Katie Hammon (above) and Bear Grass recently celebrated the release of its second album at a show in Troy’s The Post Contemporary on Friday, Aug. 10. (Photo submitted)
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With the recent rains, all variants of grass are growing with abundance — especially the crab grass on my front lawn.
Katie Hammon knows all too well the frequency in which the rains have visited Troy on Wednesday nights. The rains washed out two nights from Rockin on the River, a concert series organized by the Downtown Troy Business Improvement District, to which she is the executive director. She’s the face you often see introducing the band’s before each set. This time of year, you may forget why she seems so comfortable on stage. She fronts the folk rock band Bear Grass.
“I was kind of brought into the position with the BID because of my background in music,” said Hammon. She started with the BID as its event coordinator, a role she could slip into with her background in event management. She later stepped into the director role when the position was open.
Though her background in music helped get her foot in the door with the community, her life as a musician is separate. Business strategy and creative artistry are two concepts psychologists would say reside on different sides of a person’s brain — the old left-brain, right-brain concept. The BID allows Hammon to help bridge a network for local businesses within the Collar City, a downtown that has thrived through a grassroots effort as the city struggles with financial woes. Hammon, however, has long defined herself through music.
Bear Grass formed six years ago out of Troy, a city Hammon has called home since moving from Fox Island, a small island in Washington State’s Puget Sound, to attend the College of Saint Rose’s prestigious music program. In the decade that has since passed, she met her husband and established herself on the Right Coast. The band’s name — a corn lily that grows predominantly on the West Coast — is a little something from home in which she holds on to.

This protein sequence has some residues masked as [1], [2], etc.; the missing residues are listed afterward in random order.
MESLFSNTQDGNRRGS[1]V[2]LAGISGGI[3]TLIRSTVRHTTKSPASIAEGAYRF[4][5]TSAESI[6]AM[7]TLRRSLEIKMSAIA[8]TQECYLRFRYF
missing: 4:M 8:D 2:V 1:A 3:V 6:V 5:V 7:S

Bear Grass, the four-piece band that consists of Hammon, Ian White, August Sagehorn and Tommy Krebs — has thrived from the admiration of fans within the Capital District. Hammon’s vocals grab hold of audiences. With a sultry delivery, she captivates as listeners hear her stories about people and memories she has of home. Some of which sad, as she speaks of people she has lost and places that have changed since leaving them behind. Drawing on influences like Laura Veirs and Wye Oak, the music is a blend of folk, rock, and homespun trip-hop that soothes the melancholy.
“A lot of the songwriting is surrounded by the idea that I’m creating a life on a different coast than I grew up,” said Hammon.
The band captured those songs on a recent CD release. Hammon said she named the band’s sophomore album “Left” for two reasons; one, to pay homage to her hometown on the “Left Coast,” and two, to signify she had left “something that I have loved, and still do.”
Despite feeling the pull to return home, Hammon said she’s content with having established a “sustainable” life here in the Capital District. In a local scene that has been compared to reputable music communities across the country, she said she finds it to be a challenge to book bands.
“Just because there’s so many different ideas of what people want,” she said. “We’re in this region where we’re so close to so many different cities, and it’s a very easy place for musicians to see. The Tri-City area boasts a collected population of more than one million residents. The Northeast corridor is known well for the jam scene, identified most commonly with Burlington’s Phish. But, the Tri-City area, which boasts a collective population of more than one million residents, has multiple pockets of musical tastes that range from hip hop to country, electronic dance to folk rock. “If you look at all the venues, they’re booking different genres. They have to book everything in order to grab all those people, you have to find [bands] you think they’re interested in.”
“Left,” available through Fivekill Records, can be purchased online through bandcamp.com.
Michael Hallisey is managing editor of Spotlight Newspapers.